Lucas Davenport's adopted daughter, Letty, is home from college when she gets a phone call from a woman Traveler she'd befriended in San Francisco.
The woman thinks somebody's killing her friends, she's afraid she knows who it is, and now her male companion has gone missing. Letty tells Lucas she's going to get her, and, though he suspects Letty's getting played, he volunteers to go with her....
©2015 John Sandford (P)2015 W F Howes Ltd
Praise for the author: "Crime writer John Sandford is one of the best around." (Sun)
"That rare beast - a series writer who reads like a breath of fresh air." (Daily Mirror)
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"Excellent as always"
As usual a brilliant piece of writing by john sandford and fluently read by Richard Ferrone. As always with these books I was really sad when it finished. Let's hope the next one is out soon.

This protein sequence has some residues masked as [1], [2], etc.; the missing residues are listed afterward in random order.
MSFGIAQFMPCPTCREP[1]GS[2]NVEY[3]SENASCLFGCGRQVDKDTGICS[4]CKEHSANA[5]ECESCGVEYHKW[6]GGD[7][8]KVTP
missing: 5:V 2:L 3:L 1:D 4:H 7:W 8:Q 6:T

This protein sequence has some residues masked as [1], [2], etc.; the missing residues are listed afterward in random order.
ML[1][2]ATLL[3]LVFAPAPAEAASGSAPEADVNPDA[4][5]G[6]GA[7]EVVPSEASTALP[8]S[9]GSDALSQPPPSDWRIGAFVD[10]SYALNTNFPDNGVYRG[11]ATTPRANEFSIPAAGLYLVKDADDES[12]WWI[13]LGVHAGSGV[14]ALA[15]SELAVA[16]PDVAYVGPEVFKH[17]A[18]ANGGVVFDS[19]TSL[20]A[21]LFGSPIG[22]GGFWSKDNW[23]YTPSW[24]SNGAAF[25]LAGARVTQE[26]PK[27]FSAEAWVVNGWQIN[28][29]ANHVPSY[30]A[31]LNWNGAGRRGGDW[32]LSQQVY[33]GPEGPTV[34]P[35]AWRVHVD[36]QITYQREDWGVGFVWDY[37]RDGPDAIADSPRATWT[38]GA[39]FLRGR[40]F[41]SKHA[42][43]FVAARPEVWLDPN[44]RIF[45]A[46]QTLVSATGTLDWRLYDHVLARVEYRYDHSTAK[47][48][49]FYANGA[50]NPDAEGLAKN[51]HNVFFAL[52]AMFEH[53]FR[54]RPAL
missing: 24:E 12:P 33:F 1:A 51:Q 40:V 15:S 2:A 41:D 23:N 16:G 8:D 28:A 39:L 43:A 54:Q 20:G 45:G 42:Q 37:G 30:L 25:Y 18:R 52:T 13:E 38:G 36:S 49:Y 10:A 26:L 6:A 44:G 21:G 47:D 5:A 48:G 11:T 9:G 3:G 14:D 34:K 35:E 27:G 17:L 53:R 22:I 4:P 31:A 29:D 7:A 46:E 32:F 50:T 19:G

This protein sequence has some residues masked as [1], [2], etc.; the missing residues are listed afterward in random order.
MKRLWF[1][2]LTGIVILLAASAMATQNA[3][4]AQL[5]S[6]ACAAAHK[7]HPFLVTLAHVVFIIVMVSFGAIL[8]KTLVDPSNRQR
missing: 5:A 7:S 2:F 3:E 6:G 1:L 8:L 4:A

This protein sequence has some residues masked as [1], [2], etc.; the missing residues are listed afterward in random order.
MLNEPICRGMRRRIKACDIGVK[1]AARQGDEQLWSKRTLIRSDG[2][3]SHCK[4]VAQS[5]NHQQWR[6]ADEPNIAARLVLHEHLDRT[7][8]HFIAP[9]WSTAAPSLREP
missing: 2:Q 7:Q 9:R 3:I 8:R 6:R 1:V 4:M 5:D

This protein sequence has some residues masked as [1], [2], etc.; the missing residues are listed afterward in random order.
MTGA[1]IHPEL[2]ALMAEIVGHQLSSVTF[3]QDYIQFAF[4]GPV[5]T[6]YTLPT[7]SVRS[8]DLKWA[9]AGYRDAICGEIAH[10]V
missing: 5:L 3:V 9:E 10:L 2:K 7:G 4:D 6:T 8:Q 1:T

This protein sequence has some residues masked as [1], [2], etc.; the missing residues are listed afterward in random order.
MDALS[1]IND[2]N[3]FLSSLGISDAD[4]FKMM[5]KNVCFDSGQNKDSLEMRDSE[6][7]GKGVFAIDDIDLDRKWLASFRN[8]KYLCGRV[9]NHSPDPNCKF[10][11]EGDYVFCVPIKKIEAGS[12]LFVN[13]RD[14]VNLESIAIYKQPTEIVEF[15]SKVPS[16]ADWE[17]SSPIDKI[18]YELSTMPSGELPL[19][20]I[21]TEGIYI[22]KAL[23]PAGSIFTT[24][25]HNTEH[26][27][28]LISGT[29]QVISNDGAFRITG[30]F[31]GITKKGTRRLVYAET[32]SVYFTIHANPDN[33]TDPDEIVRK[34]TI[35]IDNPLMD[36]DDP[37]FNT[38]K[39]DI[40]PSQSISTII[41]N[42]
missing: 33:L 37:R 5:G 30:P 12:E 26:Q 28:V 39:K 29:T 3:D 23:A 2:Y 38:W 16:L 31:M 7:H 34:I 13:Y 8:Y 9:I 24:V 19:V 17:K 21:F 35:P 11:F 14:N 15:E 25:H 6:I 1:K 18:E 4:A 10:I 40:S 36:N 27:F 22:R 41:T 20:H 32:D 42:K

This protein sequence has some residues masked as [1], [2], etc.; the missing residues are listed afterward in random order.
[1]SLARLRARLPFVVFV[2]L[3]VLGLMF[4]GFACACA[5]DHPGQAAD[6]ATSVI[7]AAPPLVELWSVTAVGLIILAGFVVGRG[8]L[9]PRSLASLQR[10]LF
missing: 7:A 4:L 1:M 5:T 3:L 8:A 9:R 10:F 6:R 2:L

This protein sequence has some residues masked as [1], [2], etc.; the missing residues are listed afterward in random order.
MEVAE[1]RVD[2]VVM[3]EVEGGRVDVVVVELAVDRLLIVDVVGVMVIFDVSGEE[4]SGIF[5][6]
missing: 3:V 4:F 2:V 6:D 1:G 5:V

"One of the best Davenport"
Excellent is all I can say. The plot was as good as ever and Without giving anything away I was quite sure it was all over 3 quarters of the way through but I was wrong. Only slight niggle was Richard Ferones delivery which did get a bit samey but I would rather he read these than anyone else so I am not complaining.
"Finally had it with Richard Ferrone"
Yes - Sandford gets better and better. Ingenious plots, excellent procedural content, brilliantly observed social commentary, an affectionate and cock-eyed evocation of Middle America - everything leavened, best of all, by a wry, dry humour. These books should be much better known than they are.
Almost anyone - Jeff Harding perhaps, who reads the John Connolly's books, or Dick Hill. Maybe William Roberts, who used to narrate Bill Bryson.
While I love Sandford, I have finally come to end of the road with Richard Ferrone as a narrator. His dialogue is particularly lazy. He has two stock voices: a masculine growl for Davenport, and a kind of high, querulous whine for everyone else, male or female, strong or weak, sympathetic or not - all are effectively indistinguishable if heard out of context. There is no effort at characterisation and he misses much of Sandford's deadpan humour. Everything is reduced to a monotonous trudge that nearly ruins a great thriller.
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